Another helpful Ford Transit feature was the Enhanced Parking Assist which can help find an adequate parallel or perpendicular parking spot and then “drive” the Transit Cargo Van into the space. And it works, and it is easy to use – push one button on the dashboard, activate the turn signal, step on the brake, shift into reverse and the truck does the rest.

Also on the job were advanced cruise control, front/rear split-view cameras and front/rear parking aids (which warned when I got to close to objects while navigating the Stop&Shop parking lot).

Interior amenities list reads like a modern SUV

I thought I would need a long time to get comfortable driving the Transit, but, even after a five-inch snowfall, I never felt intimidated or out of sorts. Playing a major role in that was comfortable power-assisted and heated leather (!) seats (even the one passenger is cossetted in leather, while the driver also has a power-adjusted lumbar support) and steering wheel with tilt/telescope adjustability.

Transit has a new interior with a modern dashboard and features designed to improve comfort and practicality, such as durable new fabrics on the seating surfaces, plus myriad cupholders and compartments for storing gear and gadgets.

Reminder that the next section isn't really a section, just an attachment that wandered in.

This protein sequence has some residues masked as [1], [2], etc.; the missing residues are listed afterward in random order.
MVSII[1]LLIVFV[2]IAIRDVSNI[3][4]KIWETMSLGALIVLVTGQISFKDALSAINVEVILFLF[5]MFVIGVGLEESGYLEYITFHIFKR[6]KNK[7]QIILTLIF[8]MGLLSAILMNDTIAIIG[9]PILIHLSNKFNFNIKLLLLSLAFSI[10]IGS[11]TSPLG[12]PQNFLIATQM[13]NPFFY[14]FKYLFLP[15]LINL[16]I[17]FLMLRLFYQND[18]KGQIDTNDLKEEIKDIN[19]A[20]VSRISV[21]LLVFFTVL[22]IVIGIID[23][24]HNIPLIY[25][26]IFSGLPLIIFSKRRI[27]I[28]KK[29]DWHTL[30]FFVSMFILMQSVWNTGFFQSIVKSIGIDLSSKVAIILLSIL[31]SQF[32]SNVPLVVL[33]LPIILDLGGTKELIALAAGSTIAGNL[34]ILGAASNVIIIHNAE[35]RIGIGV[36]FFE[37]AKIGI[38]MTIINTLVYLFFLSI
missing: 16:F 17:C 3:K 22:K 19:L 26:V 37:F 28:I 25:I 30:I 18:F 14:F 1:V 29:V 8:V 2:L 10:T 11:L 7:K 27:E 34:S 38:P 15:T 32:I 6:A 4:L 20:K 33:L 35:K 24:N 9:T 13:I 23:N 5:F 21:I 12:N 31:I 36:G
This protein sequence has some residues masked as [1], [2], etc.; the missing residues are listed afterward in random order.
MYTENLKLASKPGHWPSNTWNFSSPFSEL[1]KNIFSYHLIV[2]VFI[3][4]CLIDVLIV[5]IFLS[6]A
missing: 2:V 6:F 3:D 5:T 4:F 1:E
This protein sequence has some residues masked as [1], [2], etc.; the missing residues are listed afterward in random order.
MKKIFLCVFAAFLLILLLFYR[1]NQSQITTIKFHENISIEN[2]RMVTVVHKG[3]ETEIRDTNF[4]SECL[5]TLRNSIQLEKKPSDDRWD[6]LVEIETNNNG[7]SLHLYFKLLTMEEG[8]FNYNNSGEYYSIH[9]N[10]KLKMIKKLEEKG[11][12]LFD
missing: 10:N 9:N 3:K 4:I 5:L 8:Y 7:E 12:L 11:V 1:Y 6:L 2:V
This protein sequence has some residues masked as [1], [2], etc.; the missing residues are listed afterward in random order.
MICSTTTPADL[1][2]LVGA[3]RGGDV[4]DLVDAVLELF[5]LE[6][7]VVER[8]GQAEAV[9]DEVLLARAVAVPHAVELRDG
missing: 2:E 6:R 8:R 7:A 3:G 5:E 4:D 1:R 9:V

What’s behind driver and passenger (in this case without a wall or barrier) is a vast 246.7 cubic feet of empty, well-lit cargo space, so you cannot call the cabin “cozy,” but in front of them is the well-designed dashboard with ergonomically placed controls, new electronic instrument cluster and eight-inch color touchscreen-centric infotainment system with navigation.

AM/FM/SiriusXM satellite radio/streaming audio along with Apple CarPlay and Android Auto provide the same entertainment sources found in today’s passenger vehicles. Six or eight bottle/cupholders (two angled, padded storage bins which can hold a bottle or another large, long object), several USB as well as 12-Volt and 110-Volt outlets help make it an even more livable space.

The hardware underneath

The optional 3.5-liter EcoBoost® V6 engine with automatic stop-start technology puts 310 horsepower and 400 pounds-feet of torque via Ford’s 10-speed automatic transmission on its way to the road through the new-for 2020 all-wheel-drive system. A system which worked wonderfully driving through the largest snowfall of the season.